Re: [PATCH v1] kernel/trace:check the val against the available mem
From: Michal Hocko
Date: Thu Apr 05 2018 - 14:54:54 EST
On Thu 05-04-18 09:15:01, Matthew Wilcox wrote:
> On Thu, Apr 05, 2018 at 05:32:40PM +0200, Michal Hocko wrote:
> > On Thu 05-04-18 08:13:59, Matthew Wilcox wrote:
> > > Argh. The comment confused me. OK, now I've read the source and
> > > understand that GFP_KERNEL | __GFP_RETRY_MAYFAIL tries exactly as hard
> > > as GFP_KERNEL *except* that it won't cause OOM itself. But any other
> > > simultaneous GFP_KERNEL allocation without __GFP_RETRY_MAYFAIL will
> > > cause an OOM. (And that's why we're having a conversation)
> > Well, I can udnerstand how this can be confusing. The all confusion
> > boils down to the small-never-fails semantic we have. So all reclaim
> > modificators (__GFP_NOFAIL, __GFP_RETRY_MAYFAIL, __GFP_NORETRY) only
> > modify the _default_ behavior.
> Now that I understand the flag, I'll try to write a more clear
Good luck with that. It took me several iterations to land with the
current state. It is quite hard to be not misleading yet understandable.
> > > That's a problem because we have places in the kernel that call
> > > kv[zm]alloc(very_large_size, GFP_KERNEL), and that will turn into vmalloc,
> > > which will do the exact same thing, only it will trigger OOM all by itself
> > > (assuming the largest free chunk of address space in the vmalloc area
> > > is larger than the amount of free memory).
> > well, hardcoded GFP_KERNEL from vmalloc guts is yet another, ehm,
> > herritage that you are not so proud of.
> Certainly not, but that's not what I'm concerned about; I'm concerned
> about the allocation of the pages, not the allocation of the array
> containing the page pointers.
Those pages will use the gfp flag you give to vmalloc IIRC. It is page
tables that are GFP_KERNEL unconditionally.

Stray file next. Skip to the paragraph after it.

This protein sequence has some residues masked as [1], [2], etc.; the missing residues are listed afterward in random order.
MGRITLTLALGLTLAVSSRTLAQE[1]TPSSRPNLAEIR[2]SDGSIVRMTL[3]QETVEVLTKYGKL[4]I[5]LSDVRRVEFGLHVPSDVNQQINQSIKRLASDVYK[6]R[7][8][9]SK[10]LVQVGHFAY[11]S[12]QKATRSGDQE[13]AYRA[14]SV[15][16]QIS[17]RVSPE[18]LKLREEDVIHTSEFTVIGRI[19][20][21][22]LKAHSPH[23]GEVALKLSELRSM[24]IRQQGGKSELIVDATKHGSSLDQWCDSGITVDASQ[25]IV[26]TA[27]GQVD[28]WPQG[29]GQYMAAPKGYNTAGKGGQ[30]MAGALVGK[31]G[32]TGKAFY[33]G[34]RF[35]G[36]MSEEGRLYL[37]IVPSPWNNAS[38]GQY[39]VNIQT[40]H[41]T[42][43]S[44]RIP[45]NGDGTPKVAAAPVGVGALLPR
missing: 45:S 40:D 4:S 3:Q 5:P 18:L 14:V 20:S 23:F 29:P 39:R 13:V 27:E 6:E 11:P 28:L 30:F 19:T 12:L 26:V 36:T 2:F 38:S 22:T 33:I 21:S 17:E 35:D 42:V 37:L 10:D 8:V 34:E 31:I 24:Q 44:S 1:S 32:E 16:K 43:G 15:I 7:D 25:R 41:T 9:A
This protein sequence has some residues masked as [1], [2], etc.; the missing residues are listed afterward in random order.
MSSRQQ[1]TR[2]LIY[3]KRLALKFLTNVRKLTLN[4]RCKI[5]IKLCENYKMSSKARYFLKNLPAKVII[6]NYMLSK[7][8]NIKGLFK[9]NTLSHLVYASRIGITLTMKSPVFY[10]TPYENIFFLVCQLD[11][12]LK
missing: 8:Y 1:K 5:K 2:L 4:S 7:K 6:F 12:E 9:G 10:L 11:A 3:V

> > > We could also have a GFP flag that says to only succeed if we're further
> > > above the existing watermark than normal. __GFP_LOW (==ALLOC_LOW),
> > > if you like. That would give us the desired behaviour of trying all of
> > > the reclaim methods that GFP_KERNEL would, but not being able to exhaust
> > > all the memory that GFP_KERNEL allocations would take.
> > Well, I would be really careful with yet another gfp mask. They are so
> > incredibly hard to define properly and then people kinda tend to screw
> > your best intentions with their usecases ;)
> > Failing on low wmark is very close to __GFP_NORETRY or even
> > __GFP_NOWAIT, btw. So let's try to not overthink this...
> Oh, indeed. We must be able to clearly communicate to users when they
> should use this flag. I have in mind something like this:
> * __GFP_HIGH indicates that the caller is high-priority and that granting
> * the request is necessary before the system can make forward progress.
> * For example, creating an IO context to clean pages.
> * __GFP_LOW indicates that the caller is low-priority and that it should
> * not be allocated pages that would cause the system to get into an
> * out-of-memory situation. For example, allocating multiple individual
> * pages in order to satisfy a larger request.
So how exactly the low fits into GFP_NOWAIT, GFP_NORETRY and
GFP_RETRY_MAFAIL? We _do_have several levels of how hard to try and we
have users relying on that. And do not forget about costly vs.
That being said, we should not hijack this thread more and further
enhancements should be discussed separatelly. I am all for making the
whole allocation api less obscure but keep in mind that we have really
hard historical restrictions.